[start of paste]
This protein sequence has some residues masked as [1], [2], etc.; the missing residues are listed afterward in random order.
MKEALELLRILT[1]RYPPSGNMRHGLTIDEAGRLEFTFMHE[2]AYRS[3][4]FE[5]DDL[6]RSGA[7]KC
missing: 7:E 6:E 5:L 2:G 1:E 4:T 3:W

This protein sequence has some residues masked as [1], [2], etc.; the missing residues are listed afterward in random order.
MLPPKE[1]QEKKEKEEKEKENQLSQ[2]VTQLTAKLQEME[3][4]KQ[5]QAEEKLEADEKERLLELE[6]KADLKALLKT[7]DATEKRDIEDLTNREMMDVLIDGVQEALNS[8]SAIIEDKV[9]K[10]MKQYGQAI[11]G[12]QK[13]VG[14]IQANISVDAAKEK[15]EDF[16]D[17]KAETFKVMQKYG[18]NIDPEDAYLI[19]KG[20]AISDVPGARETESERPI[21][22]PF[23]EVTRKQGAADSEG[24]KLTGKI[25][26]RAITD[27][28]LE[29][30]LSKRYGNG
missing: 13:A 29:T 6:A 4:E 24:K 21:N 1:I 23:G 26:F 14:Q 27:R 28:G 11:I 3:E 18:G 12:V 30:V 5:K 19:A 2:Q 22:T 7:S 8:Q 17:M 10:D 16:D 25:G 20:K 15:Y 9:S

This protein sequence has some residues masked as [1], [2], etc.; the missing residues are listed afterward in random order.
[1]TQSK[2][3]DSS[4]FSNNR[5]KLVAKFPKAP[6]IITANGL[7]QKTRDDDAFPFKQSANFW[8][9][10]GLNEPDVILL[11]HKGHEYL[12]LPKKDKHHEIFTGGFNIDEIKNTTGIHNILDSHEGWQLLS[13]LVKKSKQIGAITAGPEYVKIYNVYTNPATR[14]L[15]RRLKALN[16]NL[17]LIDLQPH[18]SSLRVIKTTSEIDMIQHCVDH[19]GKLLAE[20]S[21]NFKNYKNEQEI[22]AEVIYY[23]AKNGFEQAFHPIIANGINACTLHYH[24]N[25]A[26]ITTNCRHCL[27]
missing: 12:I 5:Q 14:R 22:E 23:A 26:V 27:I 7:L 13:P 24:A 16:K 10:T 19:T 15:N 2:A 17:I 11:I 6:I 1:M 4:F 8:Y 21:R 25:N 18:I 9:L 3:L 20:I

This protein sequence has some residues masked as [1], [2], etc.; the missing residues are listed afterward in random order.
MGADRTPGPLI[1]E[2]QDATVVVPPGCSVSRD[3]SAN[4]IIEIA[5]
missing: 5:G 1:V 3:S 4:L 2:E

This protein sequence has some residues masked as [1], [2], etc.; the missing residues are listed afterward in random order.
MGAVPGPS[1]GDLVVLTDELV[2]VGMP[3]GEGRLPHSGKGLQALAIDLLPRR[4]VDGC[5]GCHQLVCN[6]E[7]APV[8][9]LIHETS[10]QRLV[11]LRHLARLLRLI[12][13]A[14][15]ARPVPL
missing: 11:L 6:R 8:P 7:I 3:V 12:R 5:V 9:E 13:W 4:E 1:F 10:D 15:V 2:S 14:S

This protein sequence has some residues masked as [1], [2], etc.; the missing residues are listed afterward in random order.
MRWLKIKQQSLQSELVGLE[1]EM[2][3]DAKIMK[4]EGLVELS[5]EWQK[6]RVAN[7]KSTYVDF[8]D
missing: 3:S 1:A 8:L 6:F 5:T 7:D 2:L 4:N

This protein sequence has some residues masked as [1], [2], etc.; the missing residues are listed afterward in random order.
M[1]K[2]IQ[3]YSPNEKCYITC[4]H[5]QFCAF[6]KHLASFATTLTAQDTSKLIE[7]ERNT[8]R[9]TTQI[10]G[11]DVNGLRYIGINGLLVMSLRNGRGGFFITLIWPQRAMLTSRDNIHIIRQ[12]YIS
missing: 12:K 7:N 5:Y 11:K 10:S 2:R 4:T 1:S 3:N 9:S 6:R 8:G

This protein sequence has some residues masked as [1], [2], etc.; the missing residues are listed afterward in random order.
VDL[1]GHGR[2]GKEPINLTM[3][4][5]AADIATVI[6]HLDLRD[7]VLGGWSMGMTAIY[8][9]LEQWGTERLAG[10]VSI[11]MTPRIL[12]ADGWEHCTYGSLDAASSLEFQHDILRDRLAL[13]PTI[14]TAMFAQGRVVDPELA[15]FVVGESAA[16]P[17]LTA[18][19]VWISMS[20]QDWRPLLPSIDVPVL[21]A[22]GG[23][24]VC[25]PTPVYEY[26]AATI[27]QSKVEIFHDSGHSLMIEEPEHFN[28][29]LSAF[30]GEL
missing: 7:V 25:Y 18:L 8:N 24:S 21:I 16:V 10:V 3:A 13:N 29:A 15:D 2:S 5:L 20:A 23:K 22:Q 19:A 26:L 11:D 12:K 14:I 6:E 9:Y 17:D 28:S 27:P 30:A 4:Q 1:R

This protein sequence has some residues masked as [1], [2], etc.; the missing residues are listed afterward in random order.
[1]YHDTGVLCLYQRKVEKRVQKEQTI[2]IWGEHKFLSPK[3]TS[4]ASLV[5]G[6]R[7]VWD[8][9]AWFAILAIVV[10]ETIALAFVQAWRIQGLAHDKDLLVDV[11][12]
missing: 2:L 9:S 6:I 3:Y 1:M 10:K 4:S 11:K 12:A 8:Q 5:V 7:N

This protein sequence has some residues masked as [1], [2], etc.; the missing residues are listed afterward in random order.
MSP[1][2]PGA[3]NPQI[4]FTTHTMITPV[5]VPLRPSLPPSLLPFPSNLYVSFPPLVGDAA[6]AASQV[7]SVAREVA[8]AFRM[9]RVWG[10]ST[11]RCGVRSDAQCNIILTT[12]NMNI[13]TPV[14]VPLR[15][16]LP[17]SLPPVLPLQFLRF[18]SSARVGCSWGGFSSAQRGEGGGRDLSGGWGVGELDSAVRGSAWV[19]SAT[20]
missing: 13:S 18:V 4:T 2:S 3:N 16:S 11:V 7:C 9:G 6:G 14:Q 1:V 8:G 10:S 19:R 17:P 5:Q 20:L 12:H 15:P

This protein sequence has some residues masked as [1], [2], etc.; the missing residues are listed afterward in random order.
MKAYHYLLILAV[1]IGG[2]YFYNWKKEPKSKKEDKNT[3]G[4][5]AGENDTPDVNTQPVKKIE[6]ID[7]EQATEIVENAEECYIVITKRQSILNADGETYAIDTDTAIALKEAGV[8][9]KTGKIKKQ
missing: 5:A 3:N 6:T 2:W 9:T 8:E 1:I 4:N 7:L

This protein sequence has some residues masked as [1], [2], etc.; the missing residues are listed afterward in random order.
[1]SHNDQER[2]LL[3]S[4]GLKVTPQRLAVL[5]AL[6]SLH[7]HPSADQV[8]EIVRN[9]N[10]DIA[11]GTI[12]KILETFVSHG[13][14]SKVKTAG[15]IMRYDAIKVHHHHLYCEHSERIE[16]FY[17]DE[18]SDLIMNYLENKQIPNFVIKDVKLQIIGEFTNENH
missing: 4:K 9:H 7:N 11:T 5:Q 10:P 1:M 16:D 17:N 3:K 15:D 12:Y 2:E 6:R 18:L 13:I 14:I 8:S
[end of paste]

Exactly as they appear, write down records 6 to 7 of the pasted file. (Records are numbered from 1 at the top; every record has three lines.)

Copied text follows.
This protein sequence has some residues masked as [1], [2], etc.; the missing residues are listed afterward in random order.
MRWLKIKQQSLQSELVGLE[1]EM[2][3]DAKIMK[4]EGLVELS[5]EWQK[6]RVAN[7]KSTYVDF[8]D
missing: 3:S 1:A 8:L 6:F 5:T 7:D 2:L 4:N

This protein sequence has some residues masked as [1], [2], etc.; the missing residues are listed afterward in random order.
M[1]K[2]IQ[3]YSPNEKCYITC[4]H[5]QFCAF[6]KHLASFATTLTAQDTSKLIE[7]ERNT[8]R[9]TTQI[10]G[11]DVNGLRYIGINGLLVMSLRNGRGGFFITLIWPQRAMLTSRDNIHIIRQ[12]YIS
missing: 12:K 7:N 5:Y 11:K 10:S 2:R 4:T 1:S 3:N 9:S 6:R 8:G